As President Obama attends an international summit on climate change in Paris, House Majority Leader Kevin McCarthy (R-CA) accused the president of ignoring "America's oil and natural gas renaissance," and said he should do more to promote hydraulic fracturing (fracking) and natural gas development around the world.
In an editorial Sunday, McCarthy cited figures from the U.S. Energy Information Administration (EIA) that showed carbon dioxide (CO2) emissions had reached a 27-year low last April, and data from the Environmental Protection Agency (EPA), which showed a 9% decline in greenhouse gas (GHG) emissions between 2005 and 2013 (see Daily GPI, April 16). He also cited a study released this month by the conservative Manhattan Institute for Policy Research Inc., which concluded that the increase in U.S. natural gas production is the greatest contributor to the nation's decline in GHG emissions.
"To demonstrate true leadership, Obama should start emphasizing the important role of fracking and natural gas development across the globe," McCarthy told Reuters. "America would then be standing for policies with proven results rather than for ideas that may sound good, but just don't work. Developing nations desperate for economic growth would be particularly enthusiastic with this proposition as an alternative to the economically disastrous policies currently in vogue."
McCarthy took a swipe at the Obama administration's Clean Power Plan (CPP), which calls for federal limits on carbon emissions in the power generation sector, but through the increased use of renewables, solar and wind power, rather than natural gas (see Daily GPI, Aug. 3). He was also critical of Obama's decision to reject the controversial Keystone XL oil pipeline (see Shale Daily, Nov. 6), and efforts to regulate venting and flaring from onshore wells located on federal lands (see Daily GPI, Nov. 24).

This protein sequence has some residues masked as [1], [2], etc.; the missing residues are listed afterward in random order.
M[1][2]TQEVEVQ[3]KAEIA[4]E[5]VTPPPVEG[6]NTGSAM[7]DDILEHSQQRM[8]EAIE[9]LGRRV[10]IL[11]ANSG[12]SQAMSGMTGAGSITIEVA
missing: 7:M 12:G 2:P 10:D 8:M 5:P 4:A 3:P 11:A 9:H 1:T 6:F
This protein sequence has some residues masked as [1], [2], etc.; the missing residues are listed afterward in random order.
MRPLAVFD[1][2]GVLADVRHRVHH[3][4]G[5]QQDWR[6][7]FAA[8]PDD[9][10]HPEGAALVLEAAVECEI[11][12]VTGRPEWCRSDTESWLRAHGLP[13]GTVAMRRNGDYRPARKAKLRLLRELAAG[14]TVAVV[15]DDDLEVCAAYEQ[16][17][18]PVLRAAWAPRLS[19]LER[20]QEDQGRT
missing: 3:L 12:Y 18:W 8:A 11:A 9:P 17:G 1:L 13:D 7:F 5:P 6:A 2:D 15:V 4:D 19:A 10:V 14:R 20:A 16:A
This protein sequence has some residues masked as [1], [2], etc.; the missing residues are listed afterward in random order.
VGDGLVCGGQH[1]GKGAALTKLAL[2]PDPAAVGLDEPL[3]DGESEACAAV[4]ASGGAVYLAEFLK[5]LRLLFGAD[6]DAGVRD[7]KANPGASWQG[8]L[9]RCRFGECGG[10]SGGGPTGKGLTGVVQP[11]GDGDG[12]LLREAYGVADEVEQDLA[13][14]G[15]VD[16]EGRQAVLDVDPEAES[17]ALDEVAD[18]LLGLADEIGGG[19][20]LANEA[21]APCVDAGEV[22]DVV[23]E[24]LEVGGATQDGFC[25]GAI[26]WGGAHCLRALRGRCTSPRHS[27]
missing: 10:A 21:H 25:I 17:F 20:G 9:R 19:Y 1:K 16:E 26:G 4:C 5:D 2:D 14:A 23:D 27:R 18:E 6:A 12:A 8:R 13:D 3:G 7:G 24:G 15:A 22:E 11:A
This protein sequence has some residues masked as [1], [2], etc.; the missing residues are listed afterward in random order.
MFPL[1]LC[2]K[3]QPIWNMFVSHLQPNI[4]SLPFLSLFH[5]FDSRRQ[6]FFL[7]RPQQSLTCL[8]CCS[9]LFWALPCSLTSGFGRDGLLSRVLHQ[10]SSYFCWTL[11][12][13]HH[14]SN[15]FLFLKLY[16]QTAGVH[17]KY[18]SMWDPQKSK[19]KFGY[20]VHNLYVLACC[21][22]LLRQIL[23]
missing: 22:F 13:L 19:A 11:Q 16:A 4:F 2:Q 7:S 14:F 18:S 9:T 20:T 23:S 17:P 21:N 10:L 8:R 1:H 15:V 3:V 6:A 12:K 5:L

"According to the president, rejecting the Keystone XL oil pipeline and piling regulations on the fossil fuel and power industries in the United States are necessary to preserving America's credibility as a leader on the world stage," McCarthy said. "But by doing this, Obama ignores...the advances our energy sector has made to reduce carbon emissions while simultaneously acting as the lone bright spot in our economy.
"In essence, his rhetoric is blind to the true story of American energy. But this story cannot be ignored."
Last May, EIA said the CPP could reduce CO2 emissions in the power generation sector 29-36% in 2030 from levels observed in 2005, depending upon a series of different scenarios, including one that relies heavily on oil and natural gas (see Daily GPI, May 22). Under the CPP, states would be required to develop plans to reduce CO2 emissions rates from existing fossil-fueled electricity generating units (see Daily GPI,June 2, 2014).